The vote trade

From Siri Agrell’s interview with Sichan Siv, former U.S. ambassador to the United Nations.

We’re running against Germany and Portugal. How do you like our odds?

These three countries have very good credentials. Canada, you’ve been involved in peacekeeping operations from the beginning. One benefit for Canada is that it’s not a European country. Although it belongs to Europe in terms of voting, people can argue that you have the U.K. and France already as permanent members and you should not have two more Europeans on the council. That would work in your favour. I’m sure the Canadian delegation would use that. Probably most people will go with Germany because Germany has been a huge benefactor to the UN and also because they have a very international aid program. That doesn’t mean that you are buying votes, but for poorer countries, that is a factor.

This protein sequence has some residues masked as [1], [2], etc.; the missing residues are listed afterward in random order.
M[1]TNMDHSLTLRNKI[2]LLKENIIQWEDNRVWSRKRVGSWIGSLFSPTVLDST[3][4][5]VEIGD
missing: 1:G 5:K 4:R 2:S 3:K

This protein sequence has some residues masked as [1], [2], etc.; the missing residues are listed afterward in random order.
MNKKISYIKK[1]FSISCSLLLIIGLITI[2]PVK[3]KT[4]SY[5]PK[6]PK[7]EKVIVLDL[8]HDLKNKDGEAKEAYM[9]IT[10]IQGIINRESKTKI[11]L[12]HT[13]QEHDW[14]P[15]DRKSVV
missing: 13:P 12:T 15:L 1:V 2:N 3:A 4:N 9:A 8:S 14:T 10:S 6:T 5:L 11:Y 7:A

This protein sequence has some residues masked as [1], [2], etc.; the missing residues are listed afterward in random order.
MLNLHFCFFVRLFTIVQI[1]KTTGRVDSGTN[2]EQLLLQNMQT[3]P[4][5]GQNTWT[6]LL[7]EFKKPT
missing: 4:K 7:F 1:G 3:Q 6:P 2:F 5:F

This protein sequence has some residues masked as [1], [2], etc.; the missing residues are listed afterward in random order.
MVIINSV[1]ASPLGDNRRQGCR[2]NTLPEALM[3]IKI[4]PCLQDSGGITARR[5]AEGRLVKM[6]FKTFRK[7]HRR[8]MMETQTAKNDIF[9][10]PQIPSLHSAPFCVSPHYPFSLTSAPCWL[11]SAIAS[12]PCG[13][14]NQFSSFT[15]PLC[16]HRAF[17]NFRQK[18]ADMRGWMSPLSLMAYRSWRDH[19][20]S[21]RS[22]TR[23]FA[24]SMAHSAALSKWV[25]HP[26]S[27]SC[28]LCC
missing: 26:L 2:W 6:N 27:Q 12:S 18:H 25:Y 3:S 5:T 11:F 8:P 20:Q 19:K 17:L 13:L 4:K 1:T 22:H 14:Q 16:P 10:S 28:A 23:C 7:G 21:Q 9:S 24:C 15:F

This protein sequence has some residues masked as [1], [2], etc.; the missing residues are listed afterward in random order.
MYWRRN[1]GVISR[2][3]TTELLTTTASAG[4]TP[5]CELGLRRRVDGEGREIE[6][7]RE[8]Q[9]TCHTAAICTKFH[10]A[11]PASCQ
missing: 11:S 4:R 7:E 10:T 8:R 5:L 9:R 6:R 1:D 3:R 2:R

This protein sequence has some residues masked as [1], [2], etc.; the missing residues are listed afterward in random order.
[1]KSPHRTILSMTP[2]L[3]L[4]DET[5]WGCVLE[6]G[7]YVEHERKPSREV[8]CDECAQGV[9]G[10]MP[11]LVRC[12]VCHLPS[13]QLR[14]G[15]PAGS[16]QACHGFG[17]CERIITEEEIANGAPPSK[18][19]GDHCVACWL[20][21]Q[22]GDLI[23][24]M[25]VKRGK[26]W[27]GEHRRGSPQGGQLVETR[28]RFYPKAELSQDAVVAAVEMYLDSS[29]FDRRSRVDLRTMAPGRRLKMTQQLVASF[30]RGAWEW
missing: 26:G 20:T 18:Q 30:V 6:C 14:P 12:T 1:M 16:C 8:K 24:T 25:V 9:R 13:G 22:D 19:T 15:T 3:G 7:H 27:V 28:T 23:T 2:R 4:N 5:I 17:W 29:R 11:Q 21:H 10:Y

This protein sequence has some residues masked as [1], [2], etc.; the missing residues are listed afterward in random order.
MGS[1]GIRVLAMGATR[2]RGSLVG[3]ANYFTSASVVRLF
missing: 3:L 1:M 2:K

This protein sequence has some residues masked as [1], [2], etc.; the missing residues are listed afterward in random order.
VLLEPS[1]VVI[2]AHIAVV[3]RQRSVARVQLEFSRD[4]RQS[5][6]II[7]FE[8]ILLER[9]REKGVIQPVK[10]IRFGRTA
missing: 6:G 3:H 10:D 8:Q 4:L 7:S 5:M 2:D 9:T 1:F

Our government has suggested that if we lose, it will be the fault of our Official Opposition. Do voting members look at the internal politics of the country? Do they care about our domestic issues?

No. Developing countries will look at what we call the neutral agreements, who supports each other on the UN level. If I vote for you, would you vote for me? On that note, I want to mention that the United States is the only country that does not trade votes.

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